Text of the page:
OSHA

Tag archives for OSHA

When employers are reckless with workers’ lives, they have no right to remain in business

A 32 year old worker was killed because a machine safeguard had been disabled. His employer had a pattern of reckless behavior, and should not have a license to kill.

American Cancer Society & AMA weigh in on OSHA silica rule

The American Cancer Society (ACS) and the American Medical Association (AMA) have endorsed OSHA’s regulatory efforts to prevent silica-related disease.

“Let’s find out what happened to make sure it never happens again”

If combustible dust played a role in the January 20 disaster at International Nutrition which killed two workers, will Labor Secretary Tom Perez get the ball rolling on a regulation to address this deadly hazard?

Not a good week to learn about backsliding on chemical warnings

In the wake of the WV water contamination, the public dialogue revolves around the need for more information and disclosure about the potential health effects of toxic chemicals. A newish OSHA regulation does just the opposite for workers exposed to chemical hazards.

In 2012, a Frontline and Pro Publica investigation of the cell (or wireless) tower industry found that between 2003 and 2010 the average fatality rate for the US tower industry was more than 10 times greater than that of the construction industry. A January 6, 2014 story by KUOW reporter John Ryan about the death…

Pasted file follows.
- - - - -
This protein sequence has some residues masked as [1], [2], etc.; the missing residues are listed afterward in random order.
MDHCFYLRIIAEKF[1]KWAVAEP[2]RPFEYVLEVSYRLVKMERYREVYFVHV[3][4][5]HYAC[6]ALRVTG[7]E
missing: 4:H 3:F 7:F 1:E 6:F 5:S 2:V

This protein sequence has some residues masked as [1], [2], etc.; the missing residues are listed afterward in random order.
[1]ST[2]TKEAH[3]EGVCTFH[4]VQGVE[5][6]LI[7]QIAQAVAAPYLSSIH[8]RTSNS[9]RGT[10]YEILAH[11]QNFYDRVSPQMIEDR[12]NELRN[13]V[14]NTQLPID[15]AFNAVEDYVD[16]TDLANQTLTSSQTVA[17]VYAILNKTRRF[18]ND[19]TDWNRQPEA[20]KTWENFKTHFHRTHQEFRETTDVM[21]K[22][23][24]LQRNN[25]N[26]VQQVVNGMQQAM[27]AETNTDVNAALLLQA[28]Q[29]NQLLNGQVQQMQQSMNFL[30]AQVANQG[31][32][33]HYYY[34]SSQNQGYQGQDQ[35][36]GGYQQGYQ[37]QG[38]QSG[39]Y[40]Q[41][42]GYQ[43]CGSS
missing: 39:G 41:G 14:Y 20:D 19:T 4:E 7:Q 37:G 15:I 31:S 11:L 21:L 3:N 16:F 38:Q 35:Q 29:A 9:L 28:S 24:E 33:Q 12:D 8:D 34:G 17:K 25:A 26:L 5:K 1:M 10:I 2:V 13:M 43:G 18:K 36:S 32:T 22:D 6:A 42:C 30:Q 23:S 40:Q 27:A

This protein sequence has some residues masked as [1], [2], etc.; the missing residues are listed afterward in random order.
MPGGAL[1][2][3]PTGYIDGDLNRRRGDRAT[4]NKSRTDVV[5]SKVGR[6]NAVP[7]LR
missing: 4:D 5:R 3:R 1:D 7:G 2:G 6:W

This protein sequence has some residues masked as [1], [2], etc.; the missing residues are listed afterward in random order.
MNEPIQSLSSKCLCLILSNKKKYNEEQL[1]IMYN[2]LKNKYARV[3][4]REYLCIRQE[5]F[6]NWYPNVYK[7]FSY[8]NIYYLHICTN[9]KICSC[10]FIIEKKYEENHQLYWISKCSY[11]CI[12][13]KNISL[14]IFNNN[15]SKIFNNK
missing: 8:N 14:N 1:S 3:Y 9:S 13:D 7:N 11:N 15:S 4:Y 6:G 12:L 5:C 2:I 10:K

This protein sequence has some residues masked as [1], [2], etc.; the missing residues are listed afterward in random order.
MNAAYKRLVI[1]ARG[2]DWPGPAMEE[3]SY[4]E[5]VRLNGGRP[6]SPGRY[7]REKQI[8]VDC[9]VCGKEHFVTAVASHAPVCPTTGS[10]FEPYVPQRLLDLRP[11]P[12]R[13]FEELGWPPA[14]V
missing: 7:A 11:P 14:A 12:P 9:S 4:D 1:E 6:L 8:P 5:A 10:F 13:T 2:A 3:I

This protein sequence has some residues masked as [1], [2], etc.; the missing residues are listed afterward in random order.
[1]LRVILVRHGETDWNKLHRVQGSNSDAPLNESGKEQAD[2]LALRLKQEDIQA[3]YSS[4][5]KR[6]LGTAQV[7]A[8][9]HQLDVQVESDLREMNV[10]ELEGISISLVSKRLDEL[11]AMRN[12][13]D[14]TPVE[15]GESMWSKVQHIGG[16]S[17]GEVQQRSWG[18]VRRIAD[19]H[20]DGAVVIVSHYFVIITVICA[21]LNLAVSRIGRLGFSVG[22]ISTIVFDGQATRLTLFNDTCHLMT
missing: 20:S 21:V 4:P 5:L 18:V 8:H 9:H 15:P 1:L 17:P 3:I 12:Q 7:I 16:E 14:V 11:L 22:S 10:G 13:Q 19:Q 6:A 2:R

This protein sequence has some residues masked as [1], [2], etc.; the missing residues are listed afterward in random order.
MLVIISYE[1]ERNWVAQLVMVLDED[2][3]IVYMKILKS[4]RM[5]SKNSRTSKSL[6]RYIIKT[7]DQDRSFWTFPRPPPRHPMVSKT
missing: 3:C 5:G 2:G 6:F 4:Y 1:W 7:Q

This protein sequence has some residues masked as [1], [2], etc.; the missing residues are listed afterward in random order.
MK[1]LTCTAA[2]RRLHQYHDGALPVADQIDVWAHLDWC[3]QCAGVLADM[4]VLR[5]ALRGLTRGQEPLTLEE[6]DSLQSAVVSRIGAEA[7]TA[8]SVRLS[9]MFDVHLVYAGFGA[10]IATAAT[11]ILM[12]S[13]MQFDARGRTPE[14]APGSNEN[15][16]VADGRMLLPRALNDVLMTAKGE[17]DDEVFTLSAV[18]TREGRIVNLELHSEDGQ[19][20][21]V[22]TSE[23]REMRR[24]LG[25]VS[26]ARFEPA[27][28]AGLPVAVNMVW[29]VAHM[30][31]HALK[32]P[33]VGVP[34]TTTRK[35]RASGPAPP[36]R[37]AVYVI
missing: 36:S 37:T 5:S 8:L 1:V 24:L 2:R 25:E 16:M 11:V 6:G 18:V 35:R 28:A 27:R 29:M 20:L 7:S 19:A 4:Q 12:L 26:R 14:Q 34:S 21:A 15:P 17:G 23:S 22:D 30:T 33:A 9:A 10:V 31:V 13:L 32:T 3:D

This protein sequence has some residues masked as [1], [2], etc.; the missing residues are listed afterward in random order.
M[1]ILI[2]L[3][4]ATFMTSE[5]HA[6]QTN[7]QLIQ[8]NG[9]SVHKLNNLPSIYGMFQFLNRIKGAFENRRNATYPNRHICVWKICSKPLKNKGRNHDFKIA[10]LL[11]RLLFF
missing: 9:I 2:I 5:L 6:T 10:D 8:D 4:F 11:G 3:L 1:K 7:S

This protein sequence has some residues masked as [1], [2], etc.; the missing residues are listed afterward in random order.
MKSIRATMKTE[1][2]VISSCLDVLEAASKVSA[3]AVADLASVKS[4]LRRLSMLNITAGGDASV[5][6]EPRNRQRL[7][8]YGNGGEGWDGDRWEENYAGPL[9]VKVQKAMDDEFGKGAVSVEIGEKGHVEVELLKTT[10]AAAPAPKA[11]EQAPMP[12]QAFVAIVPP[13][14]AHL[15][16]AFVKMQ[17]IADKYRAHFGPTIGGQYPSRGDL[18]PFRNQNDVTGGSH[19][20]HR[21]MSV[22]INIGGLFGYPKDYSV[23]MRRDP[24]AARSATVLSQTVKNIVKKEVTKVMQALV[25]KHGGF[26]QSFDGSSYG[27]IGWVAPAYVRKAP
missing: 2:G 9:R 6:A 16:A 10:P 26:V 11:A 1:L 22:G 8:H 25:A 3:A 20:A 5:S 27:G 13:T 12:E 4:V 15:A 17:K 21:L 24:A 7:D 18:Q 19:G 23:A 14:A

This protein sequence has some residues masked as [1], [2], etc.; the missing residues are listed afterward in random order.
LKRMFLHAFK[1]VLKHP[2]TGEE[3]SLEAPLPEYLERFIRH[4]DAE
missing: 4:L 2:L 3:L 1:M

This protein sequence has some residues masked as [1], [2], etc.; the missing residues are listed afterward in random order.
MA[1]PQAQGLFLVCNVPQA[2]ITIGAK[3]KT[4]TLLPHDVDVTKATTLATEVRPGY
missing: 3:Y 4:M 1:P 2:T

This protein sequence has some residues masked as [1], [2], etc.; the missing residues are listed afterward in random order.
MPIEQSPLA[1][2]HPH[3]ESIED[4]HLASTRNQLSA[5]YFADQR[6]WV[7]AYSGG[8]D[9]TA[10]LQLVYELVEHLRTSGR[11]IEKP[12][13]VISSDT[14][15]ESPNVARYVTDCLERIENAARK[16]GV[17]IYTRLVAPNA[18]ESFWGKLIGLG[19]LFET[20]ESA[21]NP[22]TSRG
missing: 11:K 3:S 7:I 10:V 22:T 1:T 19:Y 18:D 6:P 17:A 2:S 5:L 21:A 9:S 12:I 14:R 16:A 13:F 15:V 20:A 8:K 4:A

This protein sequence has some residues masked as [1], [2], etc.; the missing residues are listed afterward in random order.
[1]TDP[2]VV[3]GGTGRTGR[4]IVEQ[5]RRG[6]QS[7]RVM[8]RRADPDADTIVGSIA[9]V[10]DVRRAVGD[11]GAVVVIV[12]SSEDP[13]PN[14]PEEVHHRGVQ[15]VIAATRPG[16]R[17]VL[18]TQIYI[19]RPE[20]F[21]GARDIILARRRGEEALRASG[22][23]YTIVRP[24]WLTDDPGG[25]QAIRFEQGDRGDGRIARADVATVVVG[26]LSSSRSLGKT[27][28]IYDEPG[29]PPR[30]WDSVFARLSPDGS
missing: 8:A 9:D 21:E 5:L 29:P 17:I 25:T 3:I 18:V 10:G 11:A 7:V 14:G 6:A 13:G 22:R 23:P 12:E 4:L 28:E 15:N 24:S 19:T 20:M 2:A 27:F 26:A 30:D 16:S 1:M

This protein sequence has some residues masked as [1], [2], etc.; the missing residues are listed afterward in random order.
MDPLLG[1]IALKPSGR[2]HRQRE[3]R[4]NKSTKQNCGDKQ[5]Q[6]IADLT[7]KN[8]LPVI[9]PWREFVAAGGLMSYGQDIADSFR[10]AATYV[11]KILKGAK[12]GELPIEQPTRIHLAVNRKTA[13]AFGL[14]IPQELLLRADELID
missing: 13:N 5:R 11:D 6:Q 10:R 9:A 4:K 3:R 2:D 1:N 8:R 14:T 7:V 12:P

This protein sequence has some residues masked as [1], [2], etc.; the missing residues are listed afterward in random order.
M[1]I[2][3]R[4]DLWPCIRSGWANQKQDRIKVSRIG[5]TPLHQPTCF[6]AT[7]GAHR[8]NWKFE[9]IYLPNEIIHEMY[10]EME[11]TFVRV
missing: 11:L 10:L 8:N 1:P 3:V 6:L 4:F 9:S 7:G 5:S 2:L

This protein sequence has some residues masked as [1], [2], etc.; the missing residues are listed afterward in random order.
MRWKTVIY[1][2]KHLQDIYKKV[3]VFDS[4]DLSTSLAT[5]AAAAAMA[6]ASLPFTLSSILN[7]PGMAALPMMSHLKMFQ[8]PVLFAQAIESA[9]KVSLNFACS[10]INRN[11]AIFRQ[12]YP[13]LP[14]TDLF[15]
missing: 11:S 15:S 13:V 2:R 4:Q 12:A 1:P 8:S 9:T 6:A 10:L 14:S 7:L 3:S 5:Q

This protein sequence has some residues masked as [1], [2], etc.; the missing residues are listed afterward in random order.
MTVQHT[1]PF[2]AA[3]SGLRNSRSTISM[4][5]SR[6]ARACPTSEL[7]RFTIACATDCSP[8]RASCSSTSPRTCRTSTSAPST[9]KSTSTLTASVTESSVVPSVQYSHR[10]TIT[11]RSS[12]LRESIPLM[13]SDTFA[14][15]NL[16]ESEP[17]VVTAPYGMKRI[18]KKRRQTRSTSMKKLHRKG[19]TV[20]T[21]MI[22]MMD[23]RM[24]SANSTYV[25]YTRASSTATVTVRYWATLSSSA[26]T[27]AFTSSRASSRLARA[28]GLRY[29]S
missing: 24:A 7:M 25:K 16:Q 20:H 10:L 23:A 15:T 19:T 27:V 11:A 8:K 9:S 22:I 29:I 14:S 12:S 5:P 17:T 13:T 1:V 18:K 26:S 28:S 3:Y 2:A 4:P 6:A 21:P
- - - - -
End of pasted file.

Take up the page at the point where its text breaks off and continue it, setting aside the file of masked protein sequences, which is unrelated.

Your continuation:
Economists’ flawed argument on OSHA’s “flawed” analysis of proposed rule to protect silica-exposed workers

Two economists, funded by right-wing, university-housed think tanks, say OSHA’s proposed rule to protect silica-exposed workers is flawed, sloppy, weak and unsubstantiated. I can say the same for their analyses of OSHA’s work.

At least 1.7 million US workers are exposed to respirable crystalline silica each year, this according to the National Institute for Occupational Safety and Health (NIOSH). These exposures occur in a variety of industries, among them construction, sandblasting, mining, masonry,  stone and quarry work, and in the rapidly expanding method of oil and gas extraction…

Occupational Health News Roundup

The Occupational Safety and Health Administration proposes a rule that would make large companies’ injury and illness reports publicly available; Johns Hopkins Medicine suspends its black lung program after its activities are highlighted in a Center for Public Integrity report on miners denied black lung benefits; and an explosion at a Ciudad Juarez candy factory kills four workers.

How much more evidence does Secretary Vilsack need before he scraps the USDA’s ill-conceived proposal to “modernize” the poultry slaughter inspection process?

According to a new report from the Center for Effective Government, American workplace health and safety is suffering from – and as a result of – a serious lack of resources. While the number of US workplaces doubled between 1981 and 2011 and the number of US workers increased from 73 million to 129 million…